A strategic mix of colours, from purple and mauve to orange/yellow, livens up a garden, says Peter Dowdall
’VE travelled Ireland these last few weeks in different guises: as an ambassador for Bord Bia’s Gromor campaign, and also as a brand ambassador for other companies in the gardening trade.
But no matter who I am working with, it all comes back to spreading the word that gardening is fun.
It’s beneficial to our health, both mental and physical. The garden is a source of fresh fruit and vegetables, and it makes our home special.
One of the most important tips that I impart at each talk I give, or at each private garden that I visit, is that getting the best out of your planting in the garden all depends on having good partners.
You will get so much more from your plants if they are positioned correctly and with plants nearby that work with them.
To achieve this, you need to look at factors such as colour, texture, and structure. Colour, and our reactions to it, fascinate me, and not just in the garden.
Look at any supermarket aisle and your eyes will be accosted by hundreds of different products, but with one quick glance you can immediately see what’s on special offer, because of the clever use of specific colour texts on a particular background.
In the garden, colour can be used in one of two ways: either to create bold statements using contrasting colours, or a far softer effect by planting complementary colours near each other.
Neither is better than the other. It’s all about personal taste, as is so much in the home and garden. Which colours to go for, too, is an individual call. There is no right or wrong in this situation.
Personally, I love using purples, with blues and mauves, and then, sometimes, a strong yellow or orange within to liven up the combination.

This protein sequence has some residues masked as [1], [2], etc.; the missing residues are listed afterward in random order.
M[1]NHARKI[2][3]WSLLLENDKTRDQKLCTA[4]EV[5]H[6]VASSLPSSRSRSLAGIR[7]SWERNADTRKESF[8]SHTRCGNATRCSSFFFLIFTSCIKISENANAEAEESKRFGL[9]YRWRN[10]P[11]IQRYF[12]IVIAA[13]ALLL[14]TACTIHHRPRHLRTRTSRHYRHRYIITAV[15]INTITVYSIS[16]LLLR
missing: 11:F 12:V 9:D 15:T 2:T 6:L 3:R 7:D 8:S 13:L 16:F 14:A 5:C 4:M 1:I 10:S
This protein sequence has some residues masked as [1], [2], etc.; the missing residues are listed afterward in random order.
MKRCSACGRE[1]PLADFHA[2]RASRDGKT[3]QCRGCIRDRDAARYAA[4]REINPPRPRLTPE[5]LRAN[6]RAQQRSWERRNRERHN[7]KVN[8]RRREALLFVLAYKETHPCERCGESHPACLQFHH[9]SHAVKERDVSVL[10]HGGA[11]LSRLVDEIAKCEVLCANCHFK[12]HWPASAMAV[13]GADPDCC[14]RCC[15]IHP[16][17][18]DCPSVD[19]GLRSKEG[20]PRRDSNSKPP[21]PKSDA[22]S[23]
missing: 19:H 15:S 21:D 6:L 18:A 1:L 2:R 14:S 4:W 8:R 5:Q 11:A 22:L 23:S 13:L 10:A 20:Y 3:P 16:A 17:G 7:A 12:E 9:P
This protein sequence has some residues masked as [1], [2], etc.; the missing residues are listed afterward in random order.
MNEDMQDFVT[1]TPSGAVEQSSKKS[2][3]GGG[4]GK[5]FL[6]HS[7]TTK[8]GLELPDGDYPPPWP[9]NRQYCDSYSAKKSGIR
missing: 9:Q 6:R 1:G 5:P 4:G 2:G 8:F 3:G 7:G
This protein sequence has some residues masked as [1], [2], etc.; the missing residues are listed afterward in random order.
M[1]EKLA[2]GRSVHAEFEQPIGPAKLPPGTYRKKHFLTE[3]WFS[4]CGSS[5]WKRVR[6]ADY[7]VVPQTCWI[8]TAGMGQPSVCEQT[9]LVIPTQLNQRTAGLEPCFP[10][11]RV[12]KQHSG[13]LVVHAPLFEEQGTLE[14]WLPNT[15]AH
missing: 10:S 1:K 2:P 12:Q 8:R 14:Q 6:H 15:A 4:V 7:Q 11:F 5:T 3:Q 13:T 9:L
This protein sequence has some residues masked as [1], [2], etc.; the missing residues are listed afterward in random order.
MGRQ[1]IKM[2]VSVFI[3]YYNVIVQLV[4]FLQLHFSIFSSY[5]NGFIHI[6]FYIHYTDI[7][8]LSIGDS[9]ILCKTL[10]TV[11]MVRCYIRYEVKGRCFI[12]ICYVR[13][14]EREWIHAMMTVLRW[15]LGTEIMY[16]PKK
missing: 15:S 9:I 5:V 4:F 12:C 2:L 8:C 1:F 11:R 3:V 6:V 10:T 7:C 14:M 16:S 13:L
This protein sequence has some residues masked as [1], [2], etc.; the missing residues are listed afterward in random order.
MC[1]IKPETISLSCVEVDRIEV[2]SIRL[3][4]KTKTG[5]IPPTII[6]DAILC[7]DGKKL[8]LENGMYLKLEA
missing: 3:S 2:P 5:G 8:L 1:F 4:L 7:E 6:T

I have a lovely planting of Heuchera Sugar Plum, mixed with some purple Campanula muralis underneath. Behind this, I have some Lavandula Munstead, which creates a lovely, airy foil to the Heuchera, and the blue flowers work with the purples.
Just behind the Lavender, I have planted the shockingly bright Rudbeckia ‘Goldstrum’ or Black Eyed Susan, to give it one of its common names.
Then, in another garden, I used some Euonymus Emerald Gaeity, mixed with a lovely, white Nemesia at the front, and behind these I have a mixture of the white Hydrangea ‘White Spirit’ with white Phlox, Carex ‘Amazon Mist’, and white Asiatic Lilies.
The effect is much more restful using just greens and whites, in this instance. Which approach to take depends entirely on the desired effect — and also your mood at the time of planting. Don’t be scared to chop and change, too.
If something isn’t working, or if you want a different style, then take some up and start again. Plants aren’t cast in concrete and the beauty of a garden is that it is ever-changing.
Apart from colour, one feature that is often not considered when devising a planting scheme is texture. It’s effect, though less obvious, is every bit as important as colour, and using the differing textures of various plants with each other will create stunning combinations.
Picture the dense evergreen, Buxus sempervirens, or Boxwood, cut into a ball or a pyramid, and then think of a nice, airy grass, such as Stipa Ponytails or Stipa gigantea, around it. The openness and levity of the grass act as the perfect accompaniments to the Buxus, which sits solidly like a punctuation mark.
Extend the combination further using some Hostas, and perhaps ferns. These will again contrast with the grasses and also with the Buxus.
Adding texture contrasts into a mix of already well-thought-out colour combinations creates an absolutely wonderful scheme.
It’s important to give these attributes some thought when planting, or, otherwise, the garden can just end up as a chaotic collection of individual plants not working with each other.
Another thing to remember — avoid that chaotic look with good structure. In this instance, I’m not so much talking about the structure of individual plants, but the balance and calmness that can be achieved by repeating a particular plant, or combination of plants, a few times in the one garden.
Your eye is immediately relaxed when it sees this balance, even if it’s so subtle as to be nearly subliminal.
Try it in your own space and see what I mean.
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